New UN guidebook aims to improve psychological support for disaster victims

17 August 2011

The United Nations health agency and its partners have launched a guide to help fieldworkers provide vital psychological support to people affected by humanitarian emergencies.

The United Nations health agency and its partners have launched a guide to help fieldworkers provide vital psychological support to people affected by humanitarian emergencies.

“In the last five years the psychological damage left in the wake of tsunamis, earthquakes, droughts and conflicts has proven as devastating as the physical damage,” said Bruce Aylward, Assistant Director-General for Polio, Emergencies and Country Collaboration at the UN World Health Organization (WHO).

“Recognizing that we can do more and do better for the mental health of disaster-affected populations, WHO and partners have developed this guide to ensure that standards and best practices are consistently applied in humanitarian settings,” added Dr. Aylward.

The guide is being released to coincide with World Humanitarian Day, celebrated on 19 August, which recognizes the sacrifices and contributions of those who risk their lives to give others help and hope.

Produced jointly by WHO, the War Trauma Foundation and World Vision International, the guide reflects the emerging science and international consensus on how to provide basic support to people in the immediate aftermath of extremely stressful events.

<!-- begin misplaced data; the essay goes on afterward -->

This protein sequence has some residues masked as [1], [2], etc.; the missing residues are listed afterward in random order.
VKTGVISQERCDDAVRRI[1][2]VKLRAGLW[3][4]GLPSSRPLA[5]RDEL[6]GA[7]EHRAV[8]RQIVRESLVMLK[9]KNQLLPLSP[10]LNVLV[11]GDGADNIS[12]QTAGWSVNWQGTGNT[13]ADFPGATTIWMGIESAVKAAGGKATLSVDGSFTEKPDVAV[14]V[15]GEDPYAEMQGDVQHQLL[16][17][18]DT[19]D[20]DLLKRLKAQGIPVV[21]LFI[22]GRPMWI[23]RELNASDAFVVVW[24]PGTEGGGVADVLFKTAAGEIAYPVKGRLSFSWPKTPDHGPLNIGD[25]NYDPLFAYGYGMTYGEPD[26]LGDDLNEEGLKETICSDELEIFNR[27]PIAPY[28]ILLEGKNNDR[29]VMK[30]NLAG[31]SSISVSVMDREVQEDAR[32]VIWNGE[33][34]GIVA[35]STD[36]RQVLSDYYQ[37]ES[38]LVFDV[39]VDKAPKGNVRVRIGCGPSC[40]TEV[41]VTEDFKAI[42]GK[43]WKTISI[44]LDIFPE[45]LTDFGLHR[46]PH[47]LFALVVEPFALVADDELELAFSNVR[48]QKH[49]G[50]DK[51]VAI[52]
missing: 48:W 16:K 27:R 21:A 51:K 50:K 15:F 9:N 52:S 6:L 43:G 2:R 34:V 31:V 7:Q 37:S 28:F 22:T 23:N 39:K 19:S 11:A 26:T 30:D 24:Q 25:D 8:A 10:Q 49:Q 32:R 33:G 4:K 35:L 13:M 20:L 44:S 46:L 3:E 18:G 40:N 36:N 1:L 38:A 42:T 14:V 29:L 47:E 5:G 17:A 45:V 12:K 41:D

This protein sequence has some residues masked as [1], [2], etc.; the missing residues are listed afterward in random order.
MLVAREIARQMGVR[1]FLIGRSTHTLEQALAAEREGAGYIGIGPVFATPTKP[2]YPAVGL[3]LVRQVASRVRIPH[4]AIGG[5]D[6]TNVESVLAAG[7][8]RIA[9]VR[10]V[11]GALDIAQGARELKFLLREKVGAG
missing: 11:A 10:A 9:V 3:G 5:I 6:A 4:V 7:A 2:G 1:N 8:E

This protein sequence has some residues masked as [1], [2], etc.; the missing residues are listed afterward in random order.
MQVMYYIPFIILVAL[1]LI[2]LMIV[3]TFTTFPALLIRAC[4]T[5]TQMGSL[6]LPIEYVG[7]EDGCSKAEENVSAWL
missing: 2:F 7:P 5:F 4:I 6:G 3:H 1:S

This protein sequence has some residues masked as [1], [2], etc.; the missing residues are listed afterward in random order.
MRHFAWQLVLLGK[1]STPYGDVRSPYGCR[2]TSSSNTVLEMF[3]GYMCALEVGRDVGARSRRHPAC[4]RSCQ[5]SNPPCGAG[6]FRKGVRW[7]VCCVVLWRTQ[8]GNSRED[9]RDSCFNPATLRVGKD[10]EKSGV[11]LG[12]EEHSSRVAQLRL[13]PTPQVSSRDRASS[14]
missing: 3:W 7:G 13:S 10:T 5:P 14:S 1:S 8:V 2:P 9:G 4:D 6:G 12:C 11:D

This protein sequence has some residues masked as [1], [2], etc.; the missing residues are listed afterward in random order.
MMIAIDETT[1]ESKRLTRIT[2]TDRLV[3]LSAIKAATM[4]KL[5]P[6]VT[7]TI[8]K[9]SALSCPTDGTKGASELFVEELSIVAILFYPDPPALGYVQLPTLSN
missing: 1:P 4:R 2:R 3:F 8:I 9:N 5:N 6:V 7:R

“This guide gives simple, practical guidance for supporting people in ways that respect their dignity, culture and abilities,” the three organizations said in a joint news release.

It will enable humanitarian and emergency workers from all over the world to provide critical psychological support to people in acute distress, including helping distressed relief workers themselves, they added.

The guide instructs aid workers on how to provide basic psychological support, such as listening without pressing the person to talk and assessing a person’s needs and concerns. It also emphasizes support and protection to people who may need special attention such as separated children and people with disabilities.

The information contained in the guide can be taught to humanitarian workers within one day for immediate use, the organizations noted.

 

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